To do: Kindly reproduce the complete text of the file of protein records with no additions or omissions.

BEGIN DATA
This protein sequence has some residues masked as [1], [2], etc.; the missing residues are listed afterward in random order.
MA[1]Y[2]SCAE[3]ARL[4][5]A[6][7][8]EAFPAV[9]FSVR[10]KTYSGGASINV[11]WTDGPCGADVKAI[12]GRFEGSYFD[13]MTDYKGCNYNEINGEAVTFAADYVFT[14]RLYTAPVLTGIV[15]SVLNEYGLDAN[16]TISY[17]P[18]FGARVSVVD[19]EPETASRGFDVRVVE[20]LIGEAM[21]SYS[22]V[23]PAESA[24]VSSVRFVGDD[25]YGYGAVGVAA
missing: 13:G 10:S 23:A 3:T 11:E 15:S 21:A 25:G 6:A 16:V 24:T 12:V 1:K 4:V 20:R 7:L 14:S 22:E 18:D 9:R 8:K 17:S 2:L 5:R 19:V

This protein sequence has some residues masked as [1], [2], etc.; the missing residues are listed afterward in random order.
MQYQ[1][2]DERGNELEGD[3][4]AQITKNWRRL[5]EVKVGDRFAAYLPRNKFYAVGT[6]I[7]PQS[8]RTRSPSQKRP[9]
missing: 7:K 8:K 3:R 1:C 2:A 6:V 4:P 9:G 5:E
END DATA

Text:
This protein sequence has some residues masked as [1], [2], etc.; the missing residues are listed afterward in random order.
MA[1]Y[2]SCAE[3]ARL[4][5]A[6][7][8]EAFPAV[9]FSVR[10]KTYSGGASINV[11]WTDGPCGADVKAI[12]GRFEGSYFD[13]MTDYKGCNYNEINGEAVTFAADYVFT[14]RLYTAPVLTGIV[15]SVLNEYGLDAN[16]TISY[17]P[18]FGARVSVVD[19]EPETASRGFDVRVVE[20]LIGEAM[21]SYS[22]V[23]PAESA[24]VSSVRFVGDD[25]YGYGAVGVAA
missing: 13:G 10:S 23:A 3:T 11:E 15:S 21:A 25:G 6:A 16:V 24:T 12:V 1:K 4:V 20:R 7:L 14:S 22:E 18:D 9:R 8:K 17:S 2:L 5:R 19:V

This protein sequence has some residues masked as [1], [2], etc.; the missing residues are listed afterward in random order.
MQYQ[1][2]DERGNELEGD[3][4]AQITKNWRRL[5]EVKVGDRFAAYLPRNKFYAVGT[6]I[7]PQS[8]RTRSPSQKRP[9]
missing: 7:K 8:K 3:R 1:C 2:A 6:V 4:P 9:G 5:E